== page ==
If you've been accused of first-degree murder, you're probably already working to devise a defense. Your attorney can help with this, and he or she will likely give you one of two options. Either you have a defense that you are innocent, or you admit the crime and argue that you didn't commit first-degree murder, but instead a lesser charge.
For example, if you killed someone in self defense, you may not choose to deny that you did, indeed, kill that person. However, the fact that you were fighting to protect your own life makes a major difference in your defense options.
If you decide to pursue this option, then you should be able to prove that you were defending yourself. This can sometimes be proven by medical reports and investigations that show the angle of wounds or attacks, impacts, or blood spatter patterns.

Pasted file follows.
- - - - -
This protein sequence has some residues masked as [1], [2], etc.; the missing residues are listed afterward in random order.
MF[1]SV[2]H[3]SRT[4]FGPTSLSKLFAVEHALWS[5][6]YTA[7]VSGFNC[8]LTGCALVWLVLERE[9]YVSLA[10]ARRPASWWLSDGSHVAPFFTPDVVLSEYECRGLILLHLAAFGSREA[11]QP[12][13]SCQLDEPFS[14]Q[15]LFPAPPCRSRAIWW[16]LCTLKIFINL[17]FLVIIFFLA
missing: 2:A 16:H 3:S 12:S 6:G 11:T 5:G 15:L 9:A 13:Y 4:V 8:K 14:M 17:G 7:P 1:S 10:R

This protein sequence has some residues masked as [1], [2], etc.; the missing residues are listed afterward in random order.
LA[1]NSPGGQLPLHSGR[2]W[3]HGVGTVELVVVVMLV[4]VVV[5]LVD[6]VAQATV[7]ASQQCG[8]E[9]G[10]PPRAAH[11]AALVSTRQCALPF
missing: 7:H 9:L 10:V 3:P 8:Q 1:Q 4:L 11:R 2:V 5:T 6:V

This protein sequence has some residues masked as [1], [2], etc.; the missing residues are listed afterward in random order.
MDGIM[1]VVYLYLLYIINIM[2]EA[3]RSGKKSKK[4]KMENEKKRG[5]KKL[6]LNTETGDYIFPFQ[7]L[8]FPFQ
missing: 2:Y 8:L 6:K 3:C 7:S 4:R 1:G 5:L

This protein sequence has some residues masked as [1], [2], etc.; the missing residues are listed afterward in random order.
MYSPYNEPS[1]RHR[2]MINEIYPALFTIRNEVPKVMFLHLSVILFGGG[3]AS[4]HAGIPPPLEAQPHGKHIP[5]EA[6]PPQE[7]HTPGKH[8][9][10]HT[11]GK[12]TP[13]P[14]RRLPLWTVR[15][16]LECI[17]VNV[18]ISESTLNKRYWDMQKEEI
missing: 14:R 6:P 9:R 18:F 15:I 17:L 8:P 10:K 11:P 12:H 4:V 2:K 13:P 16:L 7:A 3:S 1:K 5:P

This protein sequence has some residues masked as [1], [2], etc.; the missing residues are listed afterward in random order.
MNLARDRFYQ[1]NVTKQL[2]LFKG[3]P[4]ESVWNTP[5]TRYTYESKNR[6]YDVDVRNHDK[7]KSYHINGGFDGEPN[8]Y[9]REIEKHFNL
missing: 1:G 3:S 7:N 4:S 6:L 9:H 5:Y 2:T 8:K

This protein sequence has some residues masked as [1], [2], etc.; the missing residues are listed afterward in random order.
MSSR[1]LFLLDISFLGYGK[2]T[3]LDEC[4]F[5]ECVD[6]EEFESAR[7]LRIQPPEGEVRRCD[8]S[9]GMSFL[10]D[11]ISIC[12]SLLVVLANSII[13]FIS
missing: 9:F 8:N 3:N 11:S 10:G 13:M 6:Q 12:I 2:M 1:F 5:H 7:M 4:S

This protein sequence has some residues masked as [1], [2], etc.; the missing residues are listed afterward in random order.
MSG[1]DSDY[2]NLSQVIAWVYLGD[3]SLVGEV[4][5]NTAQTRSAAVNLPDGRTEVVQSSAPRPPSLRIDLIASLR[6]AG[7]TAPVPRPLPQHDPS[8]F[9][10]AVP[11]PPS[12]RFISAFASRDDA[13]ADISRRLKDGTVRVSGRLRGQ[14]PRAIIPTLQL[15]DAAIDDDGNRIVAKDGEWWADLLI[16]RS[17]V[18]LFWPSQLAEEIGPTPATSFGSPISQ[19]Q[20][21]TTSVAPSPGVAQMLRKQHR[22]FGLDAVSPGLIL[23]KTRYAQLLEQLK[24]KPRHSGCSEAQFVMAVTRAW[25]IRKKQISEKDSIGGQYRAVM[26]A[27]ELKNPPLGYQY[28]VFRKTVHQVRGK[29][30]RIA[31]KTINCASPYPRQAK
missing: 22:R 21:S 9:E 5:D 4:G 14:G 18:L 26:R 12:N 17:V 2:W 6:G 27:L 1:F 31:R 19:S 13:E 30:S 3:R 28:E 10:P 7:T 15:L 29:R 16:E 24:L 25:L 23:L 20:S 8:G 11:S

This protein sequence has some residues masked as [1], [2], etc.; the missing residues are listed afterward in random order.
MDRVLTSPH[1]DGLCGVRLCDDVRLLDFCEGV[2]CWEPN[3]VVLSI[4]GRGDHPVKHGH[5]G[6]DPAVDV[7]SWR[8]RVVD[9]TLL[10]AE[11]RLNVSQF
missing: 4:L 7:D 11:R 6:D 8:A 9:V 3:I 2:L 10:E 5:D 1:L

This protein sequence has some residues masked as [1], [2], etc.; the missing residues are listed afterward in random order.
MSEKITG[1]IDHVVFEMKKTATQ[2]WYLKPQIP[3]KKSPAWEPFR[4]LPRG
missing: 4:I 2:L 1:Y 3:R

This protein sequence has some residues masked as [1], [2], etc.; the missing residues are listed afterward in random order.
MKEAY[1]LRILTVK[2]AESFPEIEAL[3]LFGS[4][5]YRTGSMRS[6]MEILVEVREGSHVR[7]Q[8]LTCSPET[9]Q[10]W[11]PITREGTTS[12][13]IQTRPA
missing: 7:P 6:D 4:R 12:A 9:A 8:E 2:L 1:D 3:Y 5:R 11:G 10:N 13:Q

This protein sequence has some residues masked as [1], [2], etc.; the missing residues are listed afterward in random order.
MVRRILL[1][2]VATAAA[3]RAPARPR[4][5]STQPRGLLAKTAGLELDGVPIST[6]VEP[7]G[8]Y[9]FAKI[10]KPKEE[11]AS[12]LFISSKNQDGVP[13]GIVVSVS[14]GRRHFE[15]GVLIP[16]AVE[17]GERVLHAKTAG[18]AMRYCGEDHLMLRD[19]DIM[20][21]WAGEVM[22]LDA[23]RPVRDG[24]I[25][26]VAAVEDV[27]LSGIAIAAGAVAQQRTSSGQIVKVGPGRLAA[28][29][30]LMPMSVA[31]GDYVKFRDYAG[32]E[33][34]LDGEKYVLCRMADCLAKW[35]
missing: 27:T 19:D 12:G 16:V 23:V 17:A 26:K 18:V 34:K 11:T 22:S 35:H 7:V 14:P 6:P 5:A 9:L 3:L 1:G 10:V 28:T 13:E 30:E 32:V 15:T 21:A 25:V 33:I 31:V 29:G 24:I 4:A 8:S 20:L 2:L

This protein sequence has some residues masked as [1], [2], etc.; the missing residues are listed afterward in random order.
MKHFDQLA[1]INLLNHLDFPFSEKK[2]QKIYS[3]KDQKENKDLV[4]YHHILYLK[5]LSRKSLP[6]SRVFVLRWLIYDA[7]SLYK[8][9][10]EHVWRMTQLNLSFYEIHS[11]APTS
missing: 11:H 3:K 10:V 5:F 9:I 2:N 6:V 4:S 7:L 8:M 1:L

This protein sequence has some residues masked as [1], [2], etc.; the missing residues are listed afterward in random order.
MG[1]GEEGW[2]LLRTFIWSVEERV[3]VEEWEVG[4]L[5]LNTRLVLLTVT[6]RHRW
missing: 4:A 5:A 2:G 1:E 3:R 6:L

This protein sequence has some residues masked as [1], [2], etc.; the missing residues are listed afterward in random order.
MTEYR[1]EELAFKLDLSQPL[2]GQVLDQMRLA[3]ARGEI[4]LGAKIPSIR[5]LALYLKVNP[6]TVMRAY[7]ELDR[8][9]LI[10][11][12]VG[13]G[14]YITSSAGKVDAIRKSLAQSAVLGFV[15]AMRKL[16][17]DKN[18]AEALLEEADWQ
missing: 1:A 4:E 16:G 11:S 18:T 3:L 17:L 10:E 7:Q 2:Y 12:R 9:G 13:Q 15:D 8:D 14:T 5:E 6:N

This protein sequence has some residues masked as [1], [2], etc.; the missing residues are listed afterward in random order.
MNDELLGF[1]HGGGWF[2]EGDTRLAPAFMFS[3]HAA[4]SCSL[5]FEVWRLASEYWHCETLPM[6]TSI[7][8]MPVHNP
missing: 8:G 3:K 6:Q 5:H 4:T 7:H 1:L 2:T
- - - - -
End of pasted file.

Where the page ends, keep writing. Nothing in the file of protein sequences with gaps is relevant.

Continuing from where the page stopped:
You may also argue that the prosecution doesn't have all the information it needs to prove that you intended to kill the person, and without premeditation, it's nearly impossible to prove a first-degree murder took place. You are not required to speak to the prosecution to defend yourself, especially if you would then be at risk of giving incriminating evidence unwillingly.
In cases where you want to prove that you're innocent, you may choose to claim that you've been mistaken for someone else. This could happen in cases where a witness or forensic evidence has turned up multiple possibilities or claims about who could be responsible for the murder of another person. If you can prove you weren't at the scene or didn't commit the murder, you may be able to get the murder charge dismissed.
Source: FindLaw, "First Degree Murder Defenses," accessed Oct. 08, 2015